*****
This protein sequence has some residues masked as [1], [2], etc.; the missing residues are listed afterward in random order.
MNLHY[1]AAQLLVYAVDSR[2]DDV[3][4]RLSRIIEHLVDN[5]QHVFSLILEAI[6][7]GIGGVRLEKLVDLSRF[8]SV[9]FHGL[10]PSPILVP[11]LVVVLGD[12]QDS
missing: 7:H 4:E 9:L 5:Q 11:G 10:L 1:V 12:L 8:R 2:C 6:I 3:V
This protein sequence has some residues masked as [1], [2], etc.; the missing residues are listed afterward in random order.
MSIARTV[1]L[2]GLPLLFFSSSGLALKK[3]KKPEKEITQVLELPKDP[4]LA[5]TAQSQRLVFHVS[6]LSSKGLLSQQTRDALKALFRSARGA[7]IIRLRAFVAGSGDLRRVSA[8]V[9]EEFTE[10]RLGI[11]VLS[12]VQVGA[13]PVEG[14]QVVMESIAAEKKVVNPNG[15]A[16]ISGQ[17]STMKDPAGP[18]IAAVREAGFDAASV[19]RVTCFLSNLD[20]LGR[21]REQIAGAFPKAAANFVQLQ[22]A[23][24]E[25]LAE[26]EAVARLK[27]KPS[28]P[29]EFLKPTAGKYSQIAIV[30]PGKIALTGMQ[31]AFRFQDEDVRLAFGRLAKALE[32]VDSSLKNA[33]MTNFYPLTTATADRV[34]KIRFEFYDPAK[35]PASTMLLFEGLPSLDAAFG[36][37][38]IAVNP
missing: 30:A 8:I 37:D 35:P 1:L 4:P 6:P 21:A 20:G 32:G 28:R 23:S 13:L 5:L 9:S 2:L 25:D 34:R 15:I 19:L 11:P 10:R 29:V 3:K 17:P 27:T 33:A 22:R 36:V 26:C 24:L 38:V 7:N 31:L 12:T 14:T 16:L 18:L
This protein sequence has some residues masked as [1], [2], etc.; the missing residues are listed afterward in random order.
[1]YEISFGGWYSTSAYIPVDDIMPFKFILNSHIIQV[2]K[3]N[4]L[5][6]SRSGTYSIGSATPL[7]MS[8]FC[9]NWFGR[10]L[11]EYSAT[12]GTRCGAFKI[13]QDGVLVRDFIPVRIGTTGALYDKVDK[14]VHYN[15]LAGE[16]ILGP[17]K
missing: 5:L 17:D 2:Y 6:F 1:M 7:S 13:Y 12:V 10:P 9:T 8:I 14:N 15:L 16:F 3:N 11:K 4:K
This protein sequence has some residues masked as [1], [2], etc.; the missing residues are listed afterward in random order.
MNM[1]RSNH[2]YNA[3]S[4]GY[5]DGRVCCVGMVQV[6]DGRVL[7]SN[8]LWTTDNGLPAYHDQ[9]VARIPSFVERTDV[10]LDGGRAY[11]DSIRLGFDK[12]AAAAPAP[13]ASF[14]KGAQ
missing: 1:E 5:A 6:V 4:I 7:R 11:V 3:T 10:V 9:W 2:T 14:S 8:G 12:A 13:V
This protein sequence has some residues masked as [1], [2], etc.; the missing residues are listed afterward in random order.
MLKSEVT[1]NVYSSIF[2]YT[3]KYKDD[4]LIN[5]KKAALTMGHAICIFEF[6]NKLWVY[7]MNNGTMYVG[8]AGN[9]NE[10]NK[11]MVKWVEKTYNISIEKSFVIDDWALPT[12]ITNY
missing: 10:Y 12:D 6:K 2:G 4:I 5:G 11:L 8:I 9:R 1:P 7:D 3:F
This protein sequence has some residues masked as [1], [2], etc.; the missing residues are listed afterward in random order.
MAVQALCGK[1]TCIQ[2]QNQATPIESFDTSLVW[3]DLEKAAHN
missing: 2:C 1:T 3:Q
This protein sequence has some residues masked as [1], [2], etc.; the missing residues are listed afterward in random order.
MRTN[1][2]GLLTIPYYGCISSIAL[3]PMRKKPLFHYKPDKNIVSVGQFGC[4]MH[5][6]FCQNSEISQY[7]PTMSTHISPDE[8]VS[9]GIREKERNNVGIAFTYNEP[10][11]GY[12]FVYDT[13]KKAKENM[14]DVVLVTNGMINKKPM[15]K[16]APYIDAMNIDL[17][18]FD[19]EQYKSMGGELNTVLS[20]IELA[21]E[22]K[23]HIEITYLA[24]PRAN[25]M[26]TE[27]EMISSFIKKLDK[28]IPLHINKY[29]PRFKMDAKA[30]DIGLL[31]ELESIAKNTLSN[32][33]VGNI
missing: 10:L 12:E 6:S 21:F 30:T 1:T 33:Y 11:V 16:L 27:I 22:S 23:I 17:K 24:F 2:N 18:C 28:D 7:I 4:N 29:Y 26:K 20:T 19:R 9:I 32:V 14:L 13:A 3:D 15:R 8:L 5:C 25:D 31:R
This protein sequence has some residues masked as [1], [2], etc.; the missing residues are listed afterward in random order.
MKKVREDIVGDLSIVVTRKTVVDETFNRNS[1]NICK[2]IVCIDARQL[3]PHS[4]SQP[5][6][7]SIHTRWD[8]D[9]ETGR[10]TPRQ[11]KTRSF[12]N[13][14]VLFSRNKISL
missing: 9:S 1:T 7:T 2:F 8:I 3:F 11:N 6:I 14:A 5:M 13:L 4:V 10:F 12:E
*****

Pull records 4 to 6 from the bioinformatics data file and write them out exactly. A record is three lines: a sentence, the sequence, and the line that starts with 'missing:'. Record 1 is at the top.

This protein sequence has some residues masked as [1], [2], etc.; the missing residues are listed afterward in random order.
MNM[1]RSNH[2]YNA[3]S[4]GY[5]DGRVCCVGMVQV[6]DGRVL[7]SN[8]LWTTDNGLPAYHDQ[9]VARIPSFVERTDV[10]LDGGRAY[11]DSIRLGFDK[12]AAAAPAP[13]ASF[14]KGAQ
missing: 1:E 5:A 6:V 4:I 7:R 11:V 3:T 10:V 9:W 2:T 14:S 8:G 12:A 13:V
This protein sequence has some residues masked as [1], [2], etc.; the missing residues are listed afterward in random order.
MLKSEVT[1]NVYSSIF[2]YT[3]KYKDD[4]LIN[5]KKAALTMGHAICIFEF[6]NKLWVY[7]MNNGTMYVG[8]AGN[9]NE[10]NK[11]MVKWVEKTYNISIEKSFVIDDWALPT[12]ITNY
missing: 10:Y 12:D 6:K 2:G 4:I 5:G 11:L 8:I 9:R 1:P 7:D 3:F
This protein sequence has some residues masked as [1], [2], etc.; the missing residues are listed afterward in random order.
MAVQALCGK[1]TCIQ[2]QNQATPIESFDTSLVW[3]DLEKAAHN
missing: 2:C 1:T 3:Q